WASHINGTON The U.S. Justice Department is still "looking at" allegations that metals warehousing companies have inflated prices, a top official said on Friday, amid continued intense regulatory, political and legal scrutiny of the metals market.
At the heart of the issue are storage companies owned by big commodities merchants and Wall Street banks, which aluminum users including Coca-Cola Co (KO.N) and Miller Coors LLC allege have inflated prices and distorted supplies of key metals. They use aluminum to make beverage cans.
The companies including Pacorini, owned by Glencore Xstrata (GLEN.L), Trafigura's NEMS, Goldman Sachs (GS.N) unit Metro and JPMorgan Chase & Co's Henry Bath have found a lucrative business in building up big stocks of metals, charging rent for storage and delivering the metal out of storage at a limited rate.
On Friday, Bill Baer, the Justice Department's assistant attorney general for antitrust, was asked at a congressional hearing if his agency was pursuing the issue.
"I can't comment on any details. This is a matter we are looking at," he told the U.S. House Judiciary Committee's regulation and antitrust subcommittee.
It is not clear if the DOJ has advanced beyond the preliminary probe reported by Reuters in July.
In August, the officials from the department visited an unnamed warehousing firm in the United States and asked about how the business was run.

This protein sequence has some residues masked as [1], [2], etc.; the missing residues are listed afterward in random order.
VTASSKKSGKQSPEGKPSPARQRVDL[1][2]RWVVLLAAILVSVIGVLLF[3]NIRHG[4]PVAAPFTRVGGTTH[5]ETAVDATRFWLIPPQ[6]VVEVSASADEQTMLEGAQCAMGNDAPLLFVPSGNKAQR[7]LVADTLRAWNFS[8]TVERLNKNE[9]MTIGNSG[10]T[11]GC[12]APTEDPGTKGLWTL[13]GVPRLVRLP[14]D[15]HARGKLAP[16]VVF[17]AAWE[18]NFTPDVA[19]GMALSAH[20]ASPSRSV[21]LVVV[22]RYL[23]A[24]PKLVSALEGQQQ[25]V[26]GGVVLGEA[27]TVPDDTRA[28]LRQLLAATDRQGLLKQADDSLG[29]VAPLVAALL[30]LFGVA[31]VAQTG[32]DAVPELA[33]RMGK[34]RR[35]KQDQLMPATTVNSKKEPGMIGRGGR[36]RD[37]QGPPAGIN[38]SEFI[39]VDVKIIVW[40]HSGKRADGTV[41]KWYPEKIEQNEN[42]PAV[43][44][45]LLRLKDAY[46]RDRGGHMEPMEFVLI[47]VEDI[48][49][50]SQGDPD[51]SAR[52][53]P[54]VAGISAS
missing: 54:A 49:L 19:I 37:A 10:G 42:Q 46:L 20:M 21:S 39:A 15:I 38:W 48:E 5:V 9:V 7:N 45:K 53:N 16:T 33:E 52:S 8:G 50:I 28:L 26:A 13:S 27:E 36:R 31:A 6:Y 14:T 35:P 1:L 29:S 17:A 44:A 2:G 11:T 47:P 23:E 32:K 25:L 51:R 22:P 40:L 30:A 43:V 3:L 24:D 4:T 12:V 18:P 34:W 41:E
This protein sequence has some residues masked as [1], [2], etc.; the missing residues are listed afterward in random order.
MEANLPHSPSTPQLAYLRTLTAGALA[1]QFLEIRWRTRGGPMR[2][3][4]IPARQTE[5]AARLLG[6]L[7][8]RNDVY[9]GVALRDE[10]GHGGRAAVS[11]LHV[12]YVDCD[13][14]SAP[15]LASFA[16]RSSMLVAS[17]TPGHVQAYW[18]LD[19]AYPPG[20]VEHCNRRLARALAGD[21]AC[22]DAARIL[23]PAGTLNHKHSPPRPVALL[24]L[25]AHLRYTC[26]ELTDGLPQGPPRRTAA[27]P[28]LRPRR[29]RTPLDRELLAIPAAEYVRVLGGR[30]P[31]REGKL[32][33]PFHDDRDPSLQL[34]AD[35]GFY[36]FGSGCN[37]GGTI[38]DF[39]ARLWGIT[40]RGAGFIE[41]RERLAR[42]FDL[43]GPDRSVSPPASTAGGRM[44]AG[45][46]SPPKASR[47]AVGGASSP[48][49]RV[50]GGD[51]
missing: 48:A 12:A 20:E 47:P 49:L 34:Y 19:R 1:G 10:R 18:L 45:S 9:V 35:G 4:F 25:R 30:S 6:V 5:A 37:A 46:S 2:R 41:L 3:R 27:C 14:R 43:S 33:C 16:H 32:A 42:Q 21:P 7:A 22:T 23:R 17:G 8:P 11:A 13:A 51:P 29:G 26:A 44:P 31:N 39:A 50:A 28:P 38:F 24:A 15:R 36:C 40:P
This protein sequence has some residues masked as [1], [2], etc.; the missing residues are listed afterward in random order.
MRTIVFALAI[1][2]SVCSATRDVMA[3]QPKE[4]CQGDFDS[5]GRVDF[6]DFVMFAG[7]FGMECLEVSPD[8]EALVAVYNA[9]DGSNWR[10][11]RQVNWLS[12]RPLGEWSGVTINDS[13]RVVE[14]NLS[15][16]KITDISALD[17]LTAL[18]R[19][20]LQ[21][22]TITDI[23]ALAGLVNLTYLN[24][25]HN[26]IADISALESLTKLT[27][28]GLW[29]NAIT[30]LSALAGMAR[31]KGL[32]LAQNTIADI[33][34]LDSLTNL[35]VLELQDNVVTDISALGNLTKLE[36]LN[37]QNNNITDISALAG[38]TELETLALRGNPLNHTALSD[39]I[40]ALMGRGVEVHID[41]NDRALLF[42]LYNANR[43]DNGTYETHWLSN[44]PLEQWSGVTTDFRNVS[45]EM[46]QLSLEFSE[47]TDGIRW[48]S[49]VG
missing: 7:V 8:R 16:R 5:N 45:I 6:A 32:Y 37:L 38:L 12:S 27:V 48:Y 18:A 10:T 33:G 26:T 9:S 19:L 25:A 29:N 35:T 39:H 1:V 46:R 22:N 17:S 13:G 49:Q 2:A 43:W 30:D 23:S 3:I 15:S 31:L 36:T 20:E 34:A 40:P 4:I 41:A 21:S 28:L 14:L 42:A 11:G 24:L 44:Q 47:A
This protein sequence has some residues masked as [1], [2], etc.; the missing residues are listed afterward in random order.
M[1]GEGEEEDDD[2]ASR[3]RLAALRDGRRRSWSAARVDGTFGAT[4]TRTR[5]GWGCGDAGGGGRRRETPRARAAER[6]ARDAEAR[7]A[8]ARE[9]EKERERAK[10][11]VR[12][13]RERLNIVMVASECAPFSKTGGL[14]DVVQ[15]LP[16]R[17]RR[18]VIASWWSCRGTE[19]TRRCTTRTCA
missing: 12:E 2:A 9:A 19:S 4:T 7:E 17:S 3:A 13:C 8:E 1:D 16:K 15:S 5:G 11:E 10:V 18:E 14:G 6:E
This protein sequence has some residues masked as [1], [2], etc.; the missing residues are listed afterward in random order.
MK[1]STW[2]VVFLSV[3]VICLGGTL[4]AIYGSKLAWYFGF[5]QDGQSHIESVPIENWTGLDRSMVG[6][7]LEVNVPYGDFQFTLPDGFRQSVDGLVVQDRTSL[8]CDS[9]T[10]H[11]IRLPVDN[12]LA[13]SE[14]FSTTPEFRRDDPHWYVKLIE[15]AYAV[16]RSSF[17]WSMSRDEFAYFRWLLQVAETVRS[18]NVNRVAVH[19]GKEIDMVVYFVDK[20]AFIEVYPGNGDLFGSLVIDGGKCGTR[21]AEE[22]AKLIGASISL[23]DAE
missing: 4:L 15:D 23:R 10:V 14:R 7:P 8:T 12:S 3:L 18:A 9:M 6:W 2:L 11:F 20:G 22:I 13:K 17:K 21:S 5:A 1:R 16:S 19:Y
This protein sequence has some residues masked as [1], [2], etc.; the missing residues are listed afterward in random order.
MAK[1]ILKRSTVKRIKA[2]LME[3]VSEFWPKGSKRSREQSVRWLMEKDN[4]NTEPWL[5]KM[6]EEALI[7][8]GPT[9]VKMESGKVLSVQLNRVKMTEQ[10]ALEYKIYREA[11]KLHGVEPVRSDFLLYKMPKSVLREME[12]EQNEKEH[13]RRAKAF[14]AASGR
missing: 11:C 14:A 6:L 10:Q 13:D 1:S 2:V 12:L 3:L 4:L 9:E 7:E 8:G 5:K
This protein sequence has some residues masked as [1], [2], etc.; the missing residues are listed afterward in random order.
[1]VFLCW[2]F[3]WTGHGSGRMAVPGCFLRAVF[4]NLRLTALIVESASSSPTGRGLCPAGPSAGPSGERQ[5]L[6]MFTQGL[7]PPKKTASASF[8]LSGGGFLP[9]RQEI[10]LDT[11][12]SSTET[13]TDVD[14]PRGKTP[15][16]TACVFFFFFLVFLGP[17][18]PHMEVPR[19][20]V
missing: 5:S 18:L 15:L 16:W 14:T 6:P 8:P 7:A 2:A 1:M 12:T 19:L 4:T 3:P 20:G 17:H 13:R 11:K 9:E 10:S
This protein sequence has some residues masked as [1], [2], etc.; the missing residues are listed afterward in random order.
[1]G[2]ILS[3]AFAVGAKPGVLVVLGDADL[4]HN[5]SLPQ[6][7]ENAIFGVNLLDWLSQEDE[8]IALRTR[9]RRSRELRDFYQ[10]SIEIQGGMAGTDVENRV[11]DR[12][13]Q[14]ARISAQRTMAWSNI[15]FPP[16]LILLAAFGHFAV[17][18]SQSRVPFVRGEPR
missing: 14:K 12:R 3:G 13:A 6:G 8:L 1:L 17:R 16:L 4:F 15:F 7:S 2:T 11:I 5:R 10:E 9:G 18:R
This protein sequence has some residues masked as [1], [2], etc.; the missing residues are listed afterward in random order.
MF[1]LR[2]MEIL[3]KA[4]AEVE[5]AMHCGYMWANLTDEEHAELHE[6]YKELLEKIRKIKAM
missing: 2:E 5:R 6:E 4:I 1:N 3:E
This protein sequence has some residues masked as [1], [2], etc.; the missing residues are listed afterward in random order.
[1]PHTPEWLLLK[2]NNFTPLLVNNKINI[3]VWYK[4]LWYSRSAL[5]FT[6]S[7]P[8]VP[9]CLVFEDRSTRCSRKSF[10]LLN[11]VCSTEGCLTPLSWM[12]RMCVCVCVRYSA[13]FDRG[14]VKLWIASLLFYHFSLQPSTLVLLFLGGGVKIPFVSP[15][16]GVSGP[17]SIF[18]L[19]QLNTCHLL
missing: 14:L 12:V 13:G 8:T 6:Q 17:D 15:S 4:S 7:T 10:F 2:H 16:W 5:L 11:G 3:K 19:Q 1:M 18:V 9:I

Officials for Goldman, JPMorgan, Trafigura and Glencore declined to comment on the matter on Friday.
Goldman has said previously its warehousing subsidiary was not driving up prices or violating any laws and JPMorgan has repeatedly said its Henry Bath unit has no queues.
The legal, regulatory and political scrutiny of the London Metal Exchange, which works with and monitors a vast network of warehouses, the storage firms and their owners, remains intense.
U.S., British and European regulators are investigating the issue and the LME, the world's oldest and biggest metals marketplace, has announced sweeping reforms to its storage policy after years of complaints from industrial users.
The powerful Senate Banking Committee will likely revisit the issue when it questions financial regulators over Wall Street's role in commodity markets next week.
At the first hearing on the topic in July, MillerCoors, the second largest brewer in the United States, said high physical prices have cost U.S. consumers an extra $3 billion a year.
At least 20 small aluminum fabricators have filed class-action lawsuits accusing the banks and large commodity traders of hoarding metal in warehouses and driving up the prices of industrial products ranging from soft-drink cans to aircraft.
(Reporting by Diane Bartz in Washington DC and Josephine Mason in New York; Editing by Jeffrey Benkoe and Bob Burgdorfer)